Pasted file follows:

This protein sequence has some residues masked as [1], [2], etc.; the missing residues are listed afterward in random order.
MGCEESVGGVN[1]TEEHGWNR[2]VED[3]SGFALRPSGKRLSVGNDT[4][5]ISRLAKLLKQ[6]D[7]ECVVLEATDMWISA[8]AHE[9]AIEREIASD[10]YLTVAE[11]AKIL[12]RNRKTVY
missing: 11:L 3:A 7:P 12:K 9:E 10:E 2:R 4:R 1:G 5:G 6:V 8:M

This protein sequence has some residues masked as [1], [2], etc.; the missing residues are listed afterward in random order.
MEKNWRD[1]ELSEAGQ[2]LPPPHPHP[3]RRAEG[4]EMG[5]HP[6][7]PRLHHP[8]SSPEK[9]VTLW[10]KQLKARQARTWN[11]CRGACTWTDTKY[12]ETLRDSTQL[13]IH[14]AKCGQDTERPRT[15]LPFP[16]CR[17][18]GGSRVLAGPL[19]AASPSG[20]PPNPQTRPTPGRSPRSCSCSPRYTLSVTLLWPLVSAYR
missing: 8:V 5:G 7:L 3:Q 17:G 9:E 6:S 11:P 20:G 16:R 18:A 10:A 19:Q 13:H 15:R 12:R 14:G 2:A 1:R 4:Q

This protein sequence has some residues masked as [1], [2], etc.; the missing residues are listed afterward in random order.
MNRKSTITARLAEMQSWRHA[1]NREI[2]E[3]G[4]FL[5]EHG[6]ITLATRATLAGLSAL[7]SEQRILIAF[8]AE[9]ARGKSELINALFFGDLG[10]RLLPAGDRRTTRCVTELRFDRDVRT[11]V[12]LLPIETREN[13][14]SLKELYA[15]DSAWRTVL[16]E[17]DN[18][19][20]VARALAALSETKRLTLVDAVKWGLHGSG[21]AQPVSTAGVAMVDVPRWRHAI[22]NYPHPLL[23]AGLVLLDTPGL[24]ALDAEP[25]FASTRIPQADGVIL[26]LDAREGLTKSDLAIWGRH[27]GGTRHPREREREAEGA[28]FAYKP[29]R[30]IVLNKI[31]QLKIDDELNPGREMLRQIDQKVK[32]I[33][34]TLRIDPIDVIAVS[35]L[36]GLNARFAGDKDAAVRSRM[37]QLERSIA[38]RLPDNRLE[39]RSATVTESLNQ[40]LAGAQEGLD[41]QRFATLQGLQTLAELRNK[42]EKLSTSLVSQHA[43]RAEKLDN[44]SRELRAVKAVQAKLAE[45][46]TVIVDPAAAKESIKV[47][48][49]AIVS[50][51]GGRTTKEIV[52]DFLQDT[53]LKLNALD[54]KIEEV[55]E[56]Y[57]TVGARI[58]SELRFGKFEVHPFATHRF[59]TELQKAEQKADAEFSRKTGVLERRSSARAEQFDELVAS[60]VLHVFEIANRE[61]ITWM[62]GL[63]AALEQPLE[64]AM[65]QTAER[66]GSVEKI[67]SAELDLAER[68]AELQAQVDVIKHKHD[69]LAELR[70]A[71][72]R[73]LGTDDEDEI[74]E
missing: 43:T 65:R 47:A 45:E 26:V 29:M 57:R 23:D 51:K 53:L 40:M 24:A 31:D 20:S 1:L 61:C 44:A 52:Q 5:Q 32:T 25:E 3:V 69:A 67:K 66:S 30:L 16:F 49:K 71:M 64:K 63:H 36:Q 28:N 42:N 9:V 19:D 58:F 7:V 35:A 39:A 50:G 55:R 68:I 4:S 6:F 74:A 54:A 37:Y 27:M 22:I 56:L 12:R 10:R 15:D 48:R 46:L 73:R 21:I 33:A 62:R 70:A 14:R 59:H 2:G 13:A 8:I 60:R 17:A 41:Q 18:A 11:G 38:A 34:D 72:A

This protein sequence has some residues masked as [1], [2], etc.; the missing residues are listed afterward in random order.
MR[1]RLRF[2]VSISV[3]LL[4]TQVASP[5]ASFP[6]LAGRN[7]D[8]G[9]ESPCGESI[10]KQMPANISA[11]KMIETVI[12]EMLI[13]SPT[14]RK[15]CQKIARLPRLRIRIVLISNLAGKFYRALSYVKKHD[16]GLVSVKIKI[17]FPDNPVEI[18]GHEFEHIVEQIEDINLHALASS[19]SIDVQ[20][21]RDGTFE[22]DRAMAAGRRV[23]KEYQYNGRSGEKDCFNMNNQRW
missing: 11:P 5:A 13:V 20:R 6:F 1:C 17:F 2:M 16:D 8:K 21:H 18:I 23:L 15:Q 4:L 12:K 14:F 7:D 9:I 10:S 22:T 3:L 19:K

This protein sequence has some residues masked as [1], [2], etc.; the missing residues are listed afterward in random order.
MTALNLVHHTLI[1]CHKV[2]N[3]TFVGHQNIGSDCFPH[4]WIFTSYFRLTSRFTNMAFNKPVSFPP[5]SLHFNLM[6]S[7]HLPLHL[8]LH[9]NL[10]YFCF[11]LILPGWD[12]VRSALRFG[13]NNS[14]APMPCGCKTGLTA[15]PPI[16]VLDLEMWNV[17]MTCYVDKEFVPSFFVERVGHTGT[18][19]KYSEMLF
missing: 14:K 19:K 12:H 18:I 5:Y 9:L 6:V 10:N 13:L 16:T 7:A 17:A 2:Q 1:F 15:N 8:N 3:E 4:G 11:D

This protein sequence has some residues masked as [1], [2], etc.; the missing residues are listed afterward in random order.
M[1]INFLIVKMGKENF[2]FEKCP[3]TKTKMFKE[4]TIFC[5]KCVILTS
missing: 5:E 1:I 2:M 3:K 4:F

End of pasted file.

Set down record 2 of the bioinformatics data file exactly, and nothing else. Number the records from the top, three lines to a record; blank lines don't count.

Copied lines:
This protein sequence has some residues masked as [1], [2], etc.; the missing residues are listed afterward in random order.
MEKNWRD[1]ELSEAGQ[2]LPPPHPHP[3]RRAEG[4]EMG[5]HP[6][7]PRLHHP[8]SSPEK[9]VTLW[10]KQLKARQARTWN[11]CRGACTWTDTKY[12]ETLRDSTQL[13]IH[14]AKCGQDTERPRT[15]LPFP[16]CR[17][18]GGSRVLAGPL[19]AASPSG[20]PPNPQTRPTPGRSPRSCSCSPRYTLSVTLLWPLVSAYR
missing: 8:V 5:G 7:L 3:Q 17:G 9:E 6:S 11:P 20:G 16:R 18:A 10:A 19:Q 13:H 15:R 12:R 14:G 2:A 1:R 4:Q